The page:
An additional challenge for the core, Weinstein said, will be to develop tools that can be easily used by experimental biologists involved in the consortium who don't have intensive bioinformatics training. On that score, he said the consortium is considering conducting workshops that will provide training on how to use the tools.

The computational core also plans to develop a centralized database to store and integrate project data in a format that consortium members can make sense of no matter what tool was used to collect the experimental data, Weinstein said.

The planned database will be different from repositories like the Protein Structure Initiative's Structural Biology Knowledgebase in the sense that "the same people who create the tools for dissemination and disseminate the data are the people who collect the data" he said.

"I could put my data in [PSI]; it’s a very useful tool," Weinstein acquiesced. "What is different is [the consortium's database] is created for people who work together and who refine the database all the time as they work."

The PSI knowledgebase is a product of the Protein Structure Initiative launched by NIGMS in 1999 with the long-term goal of making it easy to obtain three-dimensional atomic-level structures of proteins by looking at their DNA sequences.

Filling the Gap

Computational core member Ivet Bahar, a professor of computational biology at the University of Pittsburgh, told BioInform that her team plans to use "elastic network models" to analyze membrane proteins without compromising the resolution.

She said that although her models, developed over a decade ago, have been used to study other molecules, reworking these tools to work for membrane proteins is a greater challenge because they have to take into account the membrane as well as how the protein interacts with the membrane, among other things.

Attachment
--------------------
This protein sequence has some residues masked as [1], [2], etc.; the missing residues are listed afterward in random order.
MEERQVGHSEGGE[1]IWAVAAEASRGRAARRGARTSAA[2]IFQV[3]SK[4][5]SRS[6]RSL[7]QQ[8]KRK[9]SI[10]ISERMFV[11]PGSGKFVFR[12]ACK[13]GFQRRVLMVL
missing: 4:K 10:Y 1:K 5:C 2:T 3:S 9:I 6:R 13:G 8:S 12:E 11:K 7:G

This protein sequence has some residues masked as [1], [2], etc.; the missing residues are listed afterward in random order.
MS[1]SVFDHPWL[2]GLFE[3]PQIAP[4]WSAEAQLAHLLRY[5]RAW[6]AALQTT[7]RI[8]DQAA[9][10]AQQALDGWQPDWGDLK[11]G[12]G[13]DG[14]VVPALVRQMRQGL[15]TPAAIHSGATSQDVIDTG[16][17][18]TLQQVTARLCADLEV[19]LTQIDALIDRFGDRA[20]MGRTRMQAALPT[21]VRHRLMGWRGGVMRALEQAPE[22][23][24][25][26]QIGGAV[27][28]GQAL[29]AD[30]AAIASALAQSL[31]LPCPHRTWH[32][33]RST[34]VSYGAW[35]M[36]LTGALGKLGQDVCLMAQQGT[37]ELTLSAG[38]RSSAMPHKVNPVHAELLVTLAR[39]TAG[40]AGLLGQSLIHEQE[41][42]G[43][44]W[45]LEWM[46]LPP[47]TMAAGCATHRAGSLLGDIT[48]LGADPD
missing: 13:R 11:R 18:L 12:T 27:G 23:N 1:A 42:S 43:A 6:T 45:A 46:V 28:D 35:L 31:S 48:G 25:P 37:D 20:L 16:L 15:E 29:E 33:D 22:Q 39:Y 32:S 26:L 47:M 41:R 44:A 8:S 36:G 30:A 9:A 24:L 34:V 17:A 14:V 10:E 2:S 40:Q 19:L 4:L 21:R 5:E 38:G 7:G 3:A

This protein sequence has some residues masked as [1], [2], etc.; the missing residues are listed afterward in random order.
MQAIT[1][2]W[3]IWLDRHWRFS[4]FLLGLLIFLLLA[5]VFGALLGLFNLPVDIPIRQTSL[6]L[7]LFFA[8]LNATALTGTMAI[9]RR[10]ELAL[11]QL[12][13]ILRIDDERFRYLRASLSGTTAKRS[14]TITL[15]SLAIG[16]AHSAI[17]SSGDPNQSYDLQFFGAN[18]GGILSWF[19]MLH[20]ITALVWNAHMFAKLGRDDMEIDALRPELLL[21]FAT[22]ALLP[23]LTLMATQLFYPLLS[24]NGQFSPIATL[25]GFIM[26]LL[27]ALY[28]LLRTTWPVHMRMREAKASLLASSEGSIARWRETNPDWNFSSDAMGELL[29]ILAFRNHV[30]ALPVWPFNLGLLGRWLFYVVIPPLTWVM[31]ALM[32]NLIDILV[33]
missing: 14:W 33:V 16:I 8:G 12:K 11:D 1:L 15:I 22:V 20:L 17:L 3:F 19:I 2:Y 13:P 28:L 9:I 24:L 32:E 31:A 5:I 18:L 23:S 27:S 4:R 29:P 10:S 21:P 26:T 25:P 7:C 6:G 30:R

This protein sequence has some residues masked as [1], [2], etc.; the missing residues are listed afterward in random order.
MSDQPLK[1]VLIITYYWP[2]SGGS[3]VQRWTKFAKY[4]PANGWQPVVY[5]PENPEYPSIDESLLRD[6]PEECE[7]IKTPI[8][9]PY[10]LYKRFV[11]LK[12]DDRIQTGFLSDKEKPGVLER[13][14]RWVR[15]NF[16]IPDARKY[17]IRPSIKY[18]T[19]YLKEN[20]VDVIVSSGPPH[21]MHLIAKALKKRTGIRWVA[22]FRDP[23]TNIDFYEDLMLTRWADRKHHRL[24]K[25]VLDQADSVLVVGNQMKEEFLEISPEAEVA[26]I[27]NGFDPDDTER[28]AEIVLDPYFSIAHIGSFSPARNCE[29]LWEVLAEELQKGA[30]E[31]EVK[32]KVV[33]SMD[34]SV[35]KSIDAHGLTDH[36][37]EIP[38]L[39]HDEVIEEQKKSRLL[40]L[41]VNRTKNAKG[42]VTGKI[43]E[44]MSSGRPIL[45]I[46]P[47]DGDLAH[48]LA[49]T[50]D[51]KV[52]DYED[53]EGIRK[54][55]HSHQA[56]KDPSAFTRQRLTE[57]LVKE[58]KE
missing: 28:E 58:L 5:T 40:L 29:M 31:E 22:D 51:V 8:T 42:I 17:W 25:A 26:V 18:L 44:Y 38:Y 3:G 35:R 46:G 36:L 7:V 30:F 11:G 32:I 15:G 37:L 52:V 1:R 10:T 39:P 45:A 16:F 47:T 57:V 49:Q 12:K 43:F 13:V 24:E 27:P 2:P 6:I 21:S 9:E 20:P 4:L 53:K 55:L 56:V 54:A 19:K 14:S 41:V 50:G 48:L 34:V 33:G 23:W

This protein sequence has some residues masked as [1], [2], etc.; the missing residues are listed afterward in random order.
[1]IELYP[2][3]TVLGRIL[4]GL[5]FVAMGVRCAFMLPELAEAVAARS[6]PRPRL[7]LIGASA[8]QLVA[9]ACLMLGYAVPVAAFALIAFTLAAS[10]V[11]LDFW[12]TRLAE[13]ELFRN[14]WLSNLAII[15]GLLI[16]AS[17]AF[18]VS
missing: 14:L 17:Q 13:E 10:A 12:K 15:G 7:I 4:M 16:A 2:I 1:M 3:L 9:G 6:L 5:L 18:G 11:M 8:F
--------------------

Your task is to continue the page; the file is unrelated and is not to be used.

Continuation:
Membrane proteins, along with the lipid and water molecules that surround and interact with them, create large complex systems that are difficult to model, explained Bahar.

"My lab simplifies the analysis of such complex systems by using simplified models … [that] help us understand the mechanisms [and] the machinery of [the] biological processes," she said.

According to Bahar, the models her team develops "approximate" proteins and other biomolecules as "elastic materials" such as beads and elastic springs, which provides insights into which structures are the most "energetically favorable" for different functions.

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"The logic is [that] each [protein's] architecture has been designed to favor particular molecular movements … some types of structural changes will be more probable than others," she explained. "The more probable structural changes are actually what [are] needed for [the proteins] to achieve their biological function."

However, Bahar noted that while in silico molecular simulations can compute processes that occur in nanoseconds, they can't simulate protein activities that last on the order of hundreds of microseconds or milliseconds, without losing resolution.

"We are trying to fill the gap. We are building lower-resolution models in order to be able to reach longer time processes, simulate them, and be able to relate them to experimental data," she said, adding that her team will work with other core members to develop "hybrid models" that adopt a "multiple scale approach" to analyzing membrane proteins.

A Marriage Made in Heaven

Klaus Schulten, a professor at the University of Illinois at Urbana-Champaign, told BioInform that using computers to describe the proteins and the surrounding membrane is like a "marriage made in heaven" because computers can deal with the "technical challenge" of describing the "volumes" of data that are generated from protein studies.

He explained that studying membrane proteins and their surrounding environment can involve describing 100,000 atoms for smaller proteins and up to one million atoms in the case of larger proteins.